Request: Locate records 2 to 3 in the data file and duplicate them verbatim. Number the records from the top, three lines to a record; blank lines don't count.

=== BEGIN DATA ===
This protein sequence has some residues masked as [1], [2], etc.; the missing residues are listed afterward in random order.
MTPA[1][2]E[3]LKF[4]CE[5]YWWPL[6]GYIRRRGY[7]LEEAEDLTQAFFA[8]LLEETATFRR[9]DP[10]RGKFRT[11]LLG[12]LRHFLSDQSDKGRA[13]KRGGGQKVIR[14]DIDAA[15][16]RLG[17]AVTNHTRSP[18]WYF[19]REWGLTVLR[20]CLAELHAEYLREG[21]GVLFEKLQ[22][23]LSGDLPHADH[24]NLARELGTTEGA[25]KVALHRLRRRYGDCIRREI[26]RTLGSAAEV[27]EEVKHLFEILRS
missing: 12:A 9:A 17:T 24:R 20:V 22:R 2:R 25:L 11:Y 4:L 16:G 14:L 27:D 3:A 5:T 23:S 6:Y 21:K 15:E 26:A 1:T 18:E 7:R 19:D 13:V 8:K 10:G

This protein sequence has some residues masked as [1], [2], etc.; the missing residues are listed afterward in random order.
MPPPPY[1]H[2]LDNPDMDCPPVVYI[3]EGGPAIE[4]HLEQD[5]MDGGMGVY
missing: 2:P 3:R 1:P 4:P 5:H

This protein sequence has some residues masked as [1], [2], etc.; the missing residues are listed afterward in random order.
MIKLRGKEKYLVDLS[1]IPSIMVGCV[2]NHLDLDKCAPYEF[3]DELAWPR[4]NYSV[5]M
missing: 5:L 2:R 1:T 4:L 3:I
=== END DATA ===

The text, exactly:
This protein sequence has some residues masked as [1], [2], etc.; the missing residues are listed afterward in random order.
MPPPPY[1]H[2]LDNPDMDCPPVVYI[3]EGGPAIE[4]HLEQD[5]MDGGMGVY
missing: 2:P 3:R 1:P 4:P 5:H

This protein sequence has some residues masked as [1], [2], etc.; the missing residues are listed afterward in random order.
MIKLRGKEKYLVDLS[1]IPSIMVGCV[2]NHLDLDKCAPYEF[3]DELAWPR[4]NYSV[5]M
missing: 5:L 2:R 1:T 4:L 3:I